District School Board of Niagara reported cases of the virus in 28 schools it operates, and numerous cases within several of those schools — such as Lincoln Centennial, where 11 cases were reported. Meanwhile, 21 cases of the virus were reported at Niagara Catholic District School Board facility, with two schools — St. Martin elementary in Smithville and Saint Michael Catholic High School in Niagara Falls — reporting 10 cases each.
Niagara’s NDP MPPs were critical of the government’s re-opening plan.
Niagara Centre MPP, Jeff Burch, said in a statement, “In recent reporting by the Toronto Star, Niagara was determined to have one of the highest risks of COVID-19 transmission in schools.”
“We all want to see children safely back in school, but Minister Lecce and his government have failed to implement the kind of safety measures parents, staff, and health experts have been asking for,” he said. “It’s clear they’re not looking at the science.”
Burch added, “Minister Lecce did not show Niagara Region Public Health the plan for school re-opening until after it had been announced, and then claimed in that announcement our health officials supported it. If we’re in the highest risk category for school transmission, it’s highly irresponsible they wouldn’t consult our experts to ensure this return is a safe one. “
St Catharines MPP, Jennie Stevens, said, “parents in St. Catharines want their children to get back to school — a stronger education for children and support for working families.”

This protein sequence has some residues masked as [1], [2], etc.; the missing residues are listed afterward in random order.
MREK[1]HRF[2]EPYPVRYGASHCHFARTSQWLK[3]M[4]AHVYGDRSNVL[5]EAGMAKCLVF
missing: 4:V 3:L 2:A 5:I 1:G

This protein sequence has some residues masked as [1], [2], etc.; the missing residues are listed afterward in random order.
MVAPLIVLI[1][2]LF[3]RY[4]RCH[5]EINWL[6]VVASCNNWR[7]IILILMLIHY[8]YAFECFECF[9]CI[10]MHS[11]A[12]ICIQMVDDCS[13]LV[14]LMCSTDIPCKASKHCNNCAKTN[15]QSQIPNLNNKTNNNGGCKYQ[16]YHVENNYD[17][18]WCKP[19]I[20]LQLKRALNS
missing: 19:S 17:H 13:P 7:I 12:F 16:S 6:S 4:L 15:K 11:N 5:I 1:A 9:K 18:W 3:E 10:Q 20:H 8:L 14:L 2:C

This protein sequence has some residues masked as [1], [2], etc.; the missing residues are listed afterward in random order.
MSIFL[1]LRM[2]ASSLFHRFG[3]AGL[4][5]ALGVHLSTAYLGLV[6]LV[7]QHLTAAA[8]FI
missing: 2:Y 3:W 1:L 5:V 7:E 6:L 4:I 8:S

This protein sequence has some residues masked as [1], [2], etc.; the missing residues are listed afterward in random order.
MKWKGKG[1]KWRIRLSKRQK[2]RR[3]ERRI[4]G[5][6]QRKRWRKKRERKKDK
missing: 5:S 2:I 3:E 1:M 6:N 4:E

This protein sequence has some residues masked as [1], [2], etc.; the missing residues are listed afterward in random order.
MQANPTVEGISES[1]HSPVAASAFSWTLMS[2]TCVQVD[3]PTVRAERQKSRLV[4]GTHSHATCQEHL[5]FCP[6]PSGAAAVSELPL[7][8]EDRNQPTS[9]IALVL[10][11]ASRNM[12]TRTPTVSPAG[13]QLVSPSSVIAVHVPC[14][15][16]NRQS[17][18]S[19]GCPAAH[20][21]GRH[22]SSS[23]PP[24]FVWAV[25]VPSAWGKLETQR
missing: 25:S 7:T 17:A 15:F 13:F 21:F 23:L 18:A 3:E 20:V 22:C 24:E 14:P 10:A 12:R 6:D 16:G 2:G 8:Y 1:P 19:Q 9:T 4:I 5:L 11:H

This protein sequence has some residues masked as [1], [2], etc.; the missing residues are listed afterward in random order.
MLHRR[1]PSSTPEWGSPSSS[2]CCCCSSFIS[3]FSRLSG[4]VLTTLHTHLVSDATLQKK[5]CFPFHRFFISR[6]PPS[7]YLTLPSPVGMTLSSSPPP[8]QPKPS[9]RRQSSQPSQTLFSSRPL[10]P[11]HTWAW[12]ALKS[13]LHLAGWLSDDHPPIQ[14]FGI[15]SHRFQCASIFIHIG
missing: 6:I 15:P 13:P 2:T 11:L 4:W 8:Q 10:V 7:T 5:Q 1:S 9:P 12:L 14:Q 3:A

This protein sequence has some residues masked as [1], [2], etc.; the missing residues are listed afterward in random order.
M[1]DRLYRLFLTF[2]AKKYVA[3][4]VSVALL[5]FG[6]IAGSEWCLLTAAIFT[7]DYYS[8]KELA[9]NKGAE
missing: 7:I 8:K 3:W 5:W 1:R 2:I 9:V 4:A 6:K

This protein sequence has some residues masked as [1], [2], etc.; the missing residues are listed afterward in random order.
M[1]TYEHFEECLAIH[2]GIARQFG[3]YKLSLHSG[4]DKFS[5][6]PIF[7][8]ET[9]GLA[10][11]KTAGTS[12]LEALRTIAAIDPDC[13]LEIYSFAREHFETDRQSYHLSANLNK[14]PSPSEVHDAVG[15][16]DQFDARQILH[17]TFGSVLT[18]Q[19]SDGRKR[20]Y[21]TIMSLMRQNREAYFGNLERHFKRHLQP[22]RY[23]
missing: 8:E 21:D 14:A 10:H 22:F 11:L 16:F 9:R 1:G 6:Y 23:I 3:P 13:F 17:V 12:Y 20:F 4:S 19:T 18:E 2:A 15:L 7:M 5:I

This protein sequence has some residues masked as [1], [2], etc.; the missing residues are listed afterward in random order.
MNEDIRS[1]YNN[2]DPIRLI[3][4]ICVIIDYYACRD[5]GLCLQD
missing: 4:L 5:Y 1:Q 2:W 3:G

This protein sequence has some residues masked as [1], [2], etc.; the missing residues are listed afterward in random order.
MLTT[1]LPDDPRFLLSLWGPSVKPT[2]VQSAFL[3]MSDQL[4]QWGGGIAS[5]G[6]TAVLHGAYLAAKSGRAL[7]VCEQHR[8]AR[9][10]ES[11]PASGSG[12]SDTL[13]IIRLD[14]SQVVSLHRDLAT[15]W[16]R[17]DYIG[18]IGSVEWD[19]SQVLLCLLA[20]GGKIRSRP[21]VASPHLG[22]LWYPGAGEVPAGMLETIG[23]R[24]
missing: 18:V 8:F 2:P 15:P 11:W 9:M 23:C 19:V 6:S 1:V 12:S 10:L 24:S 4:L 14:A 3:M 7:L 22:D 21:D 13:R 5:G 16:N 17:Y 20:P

“Except parents don’t want anymore last-minute school cancellations or kids risking COVID-19 spread at home,” she said. “Parents want their kids back in school, but they want those schools to be safe.”
Wayne Gates, MPP for Niagara Falls, acknowledged the importance of getting students back in the classroom.
“We know that it’s important for our kids to get back into the classroom,” he said. “But we still continue to have serious concerns over the lack of transparency and coherent directions from this government.”
“It’s not enough to just tell parents and teachers school is back; we need important measures in place, like testing, smaller class sizes, better ventilation, and paid sick leave,” he added.
Niagara students are set to return to in-class learning on Feb. 8.
With files from Grant LaFleche and Allan Benner.
Sean Vanderklis is a Niagara-based reporter for the Niagara Falls Review. His reporting is funded by the Canadian government through its Local Journalism Initiative. Reach him via email: firstname.lastname@example.org
Sean Vanderklis, Local Journalism Initiative Reporter, Niagara Falls Review